The Rotarians agree, almost to a member, that playing radio for a day beats the heck out of serving spaghetti suppers through the year to raise funds for their charitable works.
Over time, you need to interweave yourself and your station into events like that. Not because you have to, but because you like to. People appreciate that, and you become a part of the fabric of your town.
That’s brilliant! I’ve never heard of anyone doing a promotion like that! I don’t know how unique it is. We’ve been doing it since 1981, and even after I left, once the engine got started, it just keeps going.
We do a similar promotion in the fall. The area here has what’s called the Color Drive, associated with all of the vistas with the color changes. There’s also roadside cider stands and such … 20 communities in this part of Illinois all go together and have simultaneous festivals. The Rotary comes in and runs the station sort of like a national park information station. We have Rotarians in the studio, there are interviews with all of the organizers from the various communities and some Club members are out in the communities interviewing tourists on their cellphones live on the air. They also sell ads that day that makes money for the Rotary Club.
The spring event is a straight fundraiser, but the fall event is really more of a community service event. Both of them are great radio. They’re fun. They give me tons of stuff to put in my public file.
It isn’t rocket science to realize that if you can find bonds to people, they’ll take ownership of your product. It’s no different than identifying your favorite restaurant. You realize that you take pride in that choice; it’s “your” restaurant.
I’m huge on trying to get businesspeople to record their own commercials, even if it’s only a tag at the end. That pays dividends.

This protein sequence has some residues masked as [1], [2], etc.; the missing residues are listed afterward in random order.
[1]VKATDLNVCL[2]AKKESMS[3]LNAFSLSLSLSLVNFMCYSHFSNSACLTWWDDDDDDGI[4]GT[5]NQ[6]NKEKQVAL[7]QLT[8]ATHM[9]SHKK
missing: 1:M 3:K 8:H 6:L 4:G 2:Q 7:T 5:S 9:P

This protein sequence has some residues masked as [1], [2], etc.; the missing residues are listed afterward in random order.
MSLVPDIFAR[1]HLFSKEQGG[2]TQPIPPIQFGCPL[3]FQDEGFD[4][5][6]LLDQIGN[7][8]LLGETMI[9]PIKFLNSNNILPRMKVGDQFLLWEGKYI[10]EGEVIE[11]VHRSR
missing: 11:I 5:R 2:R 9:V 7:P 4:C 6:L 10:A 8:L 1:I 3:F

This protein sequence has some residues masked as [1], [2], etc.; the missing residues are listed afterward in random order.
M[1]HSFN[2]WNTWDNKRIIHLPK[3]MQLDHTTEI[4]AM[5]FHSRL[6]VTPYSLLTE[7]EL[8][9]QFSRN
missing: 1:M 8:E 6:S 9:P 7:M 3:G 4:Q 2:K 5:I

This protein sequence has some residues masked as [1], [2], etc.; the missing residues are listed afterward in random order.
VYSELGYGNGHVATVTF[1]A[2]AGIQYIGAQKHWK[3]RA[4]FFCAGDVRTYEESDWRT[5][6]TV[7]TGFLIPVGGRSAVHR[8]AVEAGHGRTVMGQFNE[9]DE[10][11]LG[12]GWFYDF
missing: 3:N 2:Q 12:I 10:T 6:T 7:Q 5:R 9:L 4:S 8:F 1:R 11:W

Newspapers used to have a real strength in couponing, because it helped track results directly back to the newspaper. But if you can get a business owner on the air saying, “Come see me next time you’re in,” then when he goes bowling or goes to church … every time someone says, “Hey, I heard you on the radio,” that’s just like a coupon.
Are your stations a simulcast? No. They’re completely different. We do have similar programming. It’s very locally driven 6a-1p on both stations, with everything generated locally by the stations. The stations are about 60 miles apart; it gives us a neat opportunity with some specialty programming, like our on-air auctions, where we have a lot of cross in the two. Between the 2 stations there are 6 or 7 counties that we impact, and 3 are common to us both.
We don’t play music on either station. We haven’t in years. I figured out what I thought to be our niche some years back, as I was seeing iPods and other players, being more and more the choice with people making their own playlists, I thought it was very important for us in a small market to do something that no one else was doing.
We do a ton of farm. We do a lot of local news and feature programming, and then lean pretty heavily on multi-media stuff as well. That takes up part of my day as well: I do both websites for our radio stations.
We carry the RFD Radio Network on both radio stations. After a short 6am local newscast, we go to that. After that, on both stations, we go to local programming where we update everything from senior menus to school news and such to fill out until 7 o’clock. Both stations do separate, major newscasts at 7, 8, noon and then again at 5 o’clock. Those are multi-faceted broadcast with everything from interviewing local event organizers to local news to national news. Death notices in our sized market are very important. We don’t do complete obituaries, but we do give funeral information as a part of those newscasts.
In the 9 o’clock hour on WBBA, we have a program called The Spotlight which is focused on local activities or events. There are several recurring guests on that program. In Jerseyville, we go back to the RFD network at 9. At 10 o’clock, we broadcast Agri-Talk, which takes a different angle on agriculture. It’s a great way to relate the farmer to the non-farmer.
In the 11 o’clock hour, WJBM does another hour of local news. Back at WBBA, we have a program called the Twin Pikes Report. Pike County, Illinois and Pike County, Missouri are the core of our listening area, so we do a program for them. I have two ladies host that show. One is the head of the Chamber of Commerce in Pike County, IL and the other is a lady with on-air experience that now lives in Pike County, MO. They do everything from recipes to community activities … soft news for the area.